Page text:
When The French American School of Tampa Bay opens in the fall, even the pencils and paper will be imported from France.
“We want it to be as authentic as possible. When you walk into the building, you’re in France,” says Willy LeBihan, an educator and entrepreneur who is opening the school in St. Petersburg with his wife and fellow educator, Elizabeth.
Many Tampa Bay area schools teach a foreign language, sometimes starting in grade school. But the French American School of Tampa Bay will be unique. All of the classes, including math, social studies, and science, will be taught in French. From day one, students not only learn to read and write in French but also speak French exclusively in the classroom.
“We’re not teaching French; we teach in French,” says LeBihan, who describes the school as a full “immersion” experience. He also points out that the school is not for French speakers, but for children whose first language is English.
The French American School of Tampa Bay
will be the first of its kind in the region and the fourth in the Southeast. It’s a unique and somewhat surprising concept for Tampa Bay. But not for bigger cities around the country, says LeBihan
There’s a similar program in Atlanta and two in the Miami area. Additional schools operate in several dozen locations around the country, including in Chicago, Denver, Detroit, Houston, Austin, California, Scottsdale, Washington, D.C., Maine and Philadelphia. French immersion schools can also be found in Canada and around the world.
All of them are accredited by the French Ministry of Education and part of a network affiliated with Mission Laïque Française
and the Association of French Schools in North America
. Most of the schools are also accredited by the state or region where they are located.
St. Petersburg might seem like an unusual city in which to launch a multicultural school. But the LeBihan’s would disagree.
The couple began looking for a Florida location for their school two years ago, before deciding on St. Pete. The city’s changing vibe was a big draw.
“We’ve been coming here on vacation for over 20 years, and we’ve seen St. Petersburg changing. We love the waterfront, the arts culture, the soccer team. It feels like the south of France to us,” says LeBihan. “We think it’s a good match for us and that there will be a demand.”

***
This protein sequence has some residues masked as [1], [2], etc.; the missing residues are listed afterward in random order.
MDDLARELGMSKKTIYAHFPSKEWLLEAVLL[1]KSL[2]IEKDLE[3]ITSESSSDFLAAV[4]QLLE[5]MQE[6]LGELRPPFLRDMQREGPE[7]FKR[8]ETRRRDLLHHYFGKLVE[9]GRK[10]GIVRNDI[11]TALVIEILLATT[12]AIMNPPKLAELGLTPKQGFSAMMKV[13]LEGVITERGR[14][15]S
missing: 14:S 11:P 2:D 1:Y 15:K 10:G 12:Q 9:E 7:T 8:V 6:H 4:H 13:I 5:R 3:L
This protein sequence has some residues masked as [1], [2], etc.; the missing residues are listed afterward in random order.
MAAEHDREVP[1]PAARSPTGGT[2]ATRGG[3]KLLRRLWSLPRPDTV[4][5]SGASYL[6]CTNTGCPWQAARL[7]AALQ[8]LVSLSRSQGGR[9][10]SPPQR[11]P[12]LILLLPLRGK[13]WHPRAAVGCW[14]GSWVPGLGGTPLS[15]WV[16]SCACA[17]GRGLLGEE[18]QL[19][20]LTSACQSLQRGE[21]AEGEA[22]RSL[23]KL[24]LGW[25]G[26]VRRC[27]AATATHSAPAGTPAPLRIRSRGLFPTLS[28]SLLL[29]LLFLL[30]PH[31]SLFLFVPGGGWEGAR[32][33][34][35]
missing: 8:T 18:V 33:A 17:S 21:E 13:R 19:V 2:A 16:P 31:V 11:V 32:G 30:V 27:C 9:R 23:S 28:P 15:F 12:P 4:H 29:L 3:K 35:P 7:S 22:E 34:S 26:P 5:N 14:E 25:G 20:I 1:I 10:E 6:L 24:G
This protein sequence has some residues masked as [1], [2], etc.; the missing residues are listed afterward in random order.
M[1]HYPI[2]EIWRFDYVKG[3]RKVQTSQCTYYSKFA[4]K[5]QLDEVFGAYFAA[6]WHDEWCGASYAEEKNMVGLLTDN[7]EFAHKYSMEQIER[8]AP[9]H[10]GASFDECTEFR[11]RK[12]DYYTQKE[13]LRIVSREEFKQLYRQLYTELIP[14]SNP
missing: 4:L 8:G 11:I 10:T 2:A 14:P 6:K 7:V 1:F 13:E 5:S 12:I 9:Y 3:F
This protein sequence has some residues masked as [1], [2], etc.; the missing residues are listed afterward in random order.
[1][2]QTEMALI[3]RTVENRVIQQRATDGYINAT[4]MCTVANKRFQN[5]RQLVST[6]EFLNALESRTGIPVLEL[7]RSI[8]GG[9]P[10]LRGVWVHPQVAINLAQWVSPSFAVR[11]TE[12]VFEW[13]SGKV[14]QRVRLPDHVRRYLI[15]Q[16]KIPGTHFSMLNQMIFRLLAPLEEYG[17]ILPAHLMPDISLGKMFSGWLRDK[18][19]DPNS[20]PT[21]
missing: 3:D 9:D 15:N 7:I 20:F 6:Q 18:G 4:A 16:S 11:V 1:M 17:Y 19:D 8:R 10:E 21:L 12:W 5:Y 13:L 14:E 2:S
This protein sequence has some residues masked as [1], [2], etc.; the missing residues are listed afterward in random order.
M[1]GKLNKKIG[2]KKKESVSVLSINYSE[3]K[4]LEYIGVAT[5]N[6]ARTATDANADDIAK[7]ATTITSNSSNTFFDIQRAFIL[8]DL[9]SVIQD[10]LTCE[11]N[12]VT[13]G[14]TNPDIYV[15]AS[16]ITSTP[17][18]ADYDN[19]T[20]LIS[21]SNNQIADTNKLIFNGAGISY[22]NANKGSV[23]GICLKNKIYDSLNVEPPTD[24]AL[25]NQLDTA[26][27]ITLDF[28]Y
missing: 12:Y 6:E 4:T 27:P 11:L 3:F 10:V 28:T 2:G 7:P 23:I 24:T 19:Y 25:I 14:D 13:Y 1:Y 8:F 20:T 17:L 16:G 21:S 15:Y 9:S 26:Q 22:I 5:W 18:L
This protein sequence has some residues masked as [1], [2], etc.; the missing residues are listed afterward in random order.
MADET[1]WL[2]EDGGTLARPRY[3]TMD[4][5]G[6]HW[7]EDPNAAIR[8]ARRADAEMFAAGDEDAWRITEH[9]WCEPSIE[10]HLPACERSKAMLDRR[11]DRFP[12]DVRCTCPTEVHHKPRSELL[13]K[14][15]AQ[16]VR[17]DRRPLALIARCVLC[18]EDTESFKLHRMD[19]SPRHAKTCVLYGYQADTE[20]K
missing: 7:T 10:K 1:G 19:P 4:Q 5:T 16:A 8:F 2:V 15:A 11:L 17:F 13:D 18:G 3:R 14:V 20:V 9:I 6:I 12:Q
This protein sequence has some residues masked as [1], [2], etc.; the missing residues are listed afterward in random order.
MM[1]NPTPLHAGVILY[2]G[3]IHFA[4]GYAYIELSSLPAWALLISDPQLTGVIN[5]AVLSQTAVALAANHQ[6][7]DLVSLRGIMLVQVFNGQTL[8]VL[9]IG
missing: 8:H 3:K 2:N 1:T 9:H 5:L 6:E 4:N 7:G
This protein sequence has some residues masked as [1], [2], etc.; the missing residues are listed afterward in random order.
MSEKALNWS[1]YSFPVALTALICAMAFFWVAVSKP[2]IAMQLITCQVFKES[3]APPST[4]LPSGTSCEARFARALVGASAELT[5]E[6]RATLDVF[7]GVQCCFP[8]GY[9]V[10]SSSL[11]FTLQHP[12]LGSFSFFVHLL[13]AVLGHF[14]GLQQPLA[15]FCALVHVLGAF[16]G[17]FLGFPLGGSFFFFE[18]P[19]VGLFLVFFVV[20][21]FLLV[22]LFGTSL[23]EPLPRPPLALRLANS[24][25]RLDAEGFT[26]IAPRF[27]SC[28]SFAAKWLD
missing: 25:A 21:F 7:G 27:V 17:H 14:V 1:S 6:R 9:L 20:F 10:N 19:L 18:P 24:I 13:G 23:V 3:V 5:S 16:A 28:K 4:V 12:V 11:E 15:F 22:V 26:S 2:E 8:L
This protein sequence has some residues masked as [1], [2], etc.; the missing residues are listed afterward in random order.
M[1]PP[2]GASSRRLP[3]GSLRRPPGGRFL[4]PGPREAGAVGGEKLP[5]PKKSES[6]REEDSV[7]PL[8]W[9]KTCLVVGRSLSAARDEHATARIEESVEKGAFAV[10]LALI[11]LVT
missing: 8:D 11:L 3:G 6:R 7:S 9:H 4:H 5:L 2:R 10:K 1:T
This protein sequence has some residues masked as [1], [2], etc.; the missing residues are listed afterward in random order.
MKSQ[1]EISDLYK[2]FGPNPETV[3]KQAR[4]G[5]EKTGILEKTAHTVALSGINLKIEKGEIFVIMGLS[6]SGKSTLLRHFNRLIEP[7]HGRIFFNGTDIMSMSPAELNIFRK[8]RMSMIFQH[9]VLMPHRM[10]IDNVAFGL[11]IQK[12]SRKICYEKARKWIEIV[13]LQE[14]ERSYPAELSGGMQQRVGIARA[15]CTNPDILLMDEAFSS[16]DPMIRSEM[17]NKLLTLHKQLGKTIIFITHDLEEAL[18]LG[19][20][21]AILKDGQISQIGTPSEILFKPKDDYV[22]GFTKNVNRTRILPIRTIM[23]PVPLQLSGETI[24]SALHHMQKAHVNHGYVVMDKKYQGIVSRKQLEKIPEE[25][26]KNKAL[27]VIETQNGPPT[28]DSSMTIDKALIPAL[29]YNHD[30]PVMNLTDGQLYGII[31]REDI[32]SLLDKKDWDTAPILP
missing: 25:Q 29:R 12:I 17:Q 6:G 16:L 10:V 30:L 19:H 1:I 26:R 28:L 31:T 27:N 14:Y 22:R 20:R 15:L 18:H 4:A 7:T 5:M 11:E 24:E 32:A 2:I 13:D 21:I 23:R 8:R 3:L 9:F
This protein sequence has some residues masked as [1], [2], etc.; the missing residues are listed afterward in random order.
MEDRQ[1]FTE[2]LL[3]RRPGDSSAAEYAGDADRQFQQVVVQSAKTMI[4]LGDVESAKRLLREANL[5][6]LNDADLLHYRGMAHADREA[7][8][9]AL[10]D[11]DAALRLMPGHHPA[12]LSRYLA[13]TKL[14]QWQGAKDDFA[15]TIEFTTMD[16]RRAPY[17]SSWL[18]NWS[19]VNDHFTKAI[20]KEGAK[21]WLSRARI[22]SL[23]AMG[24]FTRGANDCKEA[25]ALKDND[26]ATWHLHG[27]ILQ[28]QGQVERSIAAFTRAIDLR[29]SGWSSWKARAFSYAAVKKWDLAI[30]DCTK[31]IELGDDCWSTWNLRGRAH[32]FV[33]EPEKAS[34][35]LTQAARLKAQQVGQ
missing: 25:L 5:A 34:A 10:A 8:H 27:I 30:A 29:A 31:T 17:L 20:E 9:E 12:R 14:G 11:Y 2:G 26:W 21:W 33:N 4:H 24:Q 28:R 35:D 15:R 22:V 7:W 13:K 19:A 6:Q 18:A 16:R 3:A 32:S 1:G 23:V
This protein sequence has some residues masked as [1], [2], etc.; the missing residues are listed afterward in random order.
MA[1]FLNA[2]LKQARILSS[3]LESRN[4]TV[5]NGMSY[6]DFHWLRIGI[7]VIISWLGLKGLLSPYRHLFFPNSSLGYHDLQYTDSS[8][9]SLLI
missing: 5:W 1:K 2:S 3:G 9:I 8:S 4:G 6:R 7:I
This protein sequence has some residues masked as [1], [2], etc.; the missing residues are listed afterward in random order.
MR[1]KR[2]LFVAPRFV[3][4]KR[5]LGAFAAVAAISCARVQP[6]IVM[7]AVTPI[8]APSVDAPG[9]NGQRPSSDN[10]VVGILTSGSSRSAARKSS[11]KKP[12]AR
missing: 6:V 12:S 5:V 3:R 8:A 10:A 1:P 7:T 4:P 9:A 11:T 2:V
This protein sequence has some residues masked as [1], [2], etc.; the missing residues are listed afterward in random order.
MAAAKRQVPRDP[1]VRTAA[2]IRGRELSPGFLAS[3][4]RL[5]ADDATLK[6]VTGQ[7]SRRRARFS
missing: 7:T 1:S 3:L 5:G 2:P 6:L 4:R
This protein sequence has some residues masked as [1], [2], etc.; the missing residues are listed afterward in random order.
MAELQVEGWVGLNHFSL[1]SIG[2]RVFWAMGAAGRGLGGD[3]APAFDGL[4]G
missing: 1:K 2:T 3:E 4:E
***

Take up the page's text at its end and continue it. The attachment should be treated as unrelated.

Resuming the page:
Who are the likely candidates for the school?
“St. Pete is becoming a much more international place,” says LeBihan. “There are people from all over the world visiting here or relocating here. We’ve had interest from the international military community-based at MacDill in Tampa. And we’ve heard from local parents who are just looking for a different type of educational experience for their children.”
Although this will be the LeBihan’s first school in Florida, it’s not their first French immersion school. They already have a 17-year track record of success. In 2002, they opened L’Ecole Française du Maine
(The French School of Maine), now located just outside Freeport, home to LL. Bean’s corporate headquarters.
The Maine school has about 80 children in preschool through grade 12 and offers a full academic program that includes a strong emphasis on art and music. The St. Petersburg school will follow the same curriculum and mission. Both are also classified as nonprofit organizations.
“We’ll be using a French school curriculum, the same one used all over the world,” says LeBihan.
A former geologist from France, LeBihan met Elizabeth while he was on a business trip to Ireland when she was an exchange student there during her junior year in college. That was a few decades ago. The two settled in Maine, Elizabeth’s home, and raised their children speaking both English and French. That experience inspired them to think about creating a school where other children could have that opportunity, too. Elizabeth already had a background in education; Willy went back to school in Maine to get his teaching credentials.
Speaking more than one language
“There are long-term benefits to growing up bilingual,” says LeBihan. “The world is not black-and-white; it’s grey. When children learn another language they are also learning a new culture. They realize there is not just one way of thinking. They become citizens of the world.”
There are other advantages, he says. “When you become fluent in a second language later in life, you are translating it in your mind when someone speaks to you in that language. But children who grow up speaking both will think in both languages.”
During a presentation at St. Petersburg’s 1 Million Cups
, a forum for startups and entrepreneurs, the couple reassured the crowd that parents do not need to be conversant in French if their child is enrolled in the school.
“If your language at home is English, then the students will speak English at home and French at school,” says Elizabeth.
Willy and Elizabeth LeBihan
LeBihan also jokes that “No, your children will not grow up speaking English with an accent. But they will speak French with a native accent because they will be mimicking teachers who speak with a native accent.”
A groundbreaking-ribbon cutting for the new school took place in May. The campus, at 2100 62nd Avenue North in St. Petersburg, is currently undergoing extensive renovations to the inside of the existing building and to the grounds. Projected completion date is early September, just in time for the new school year.
To learn more, visit The French American School website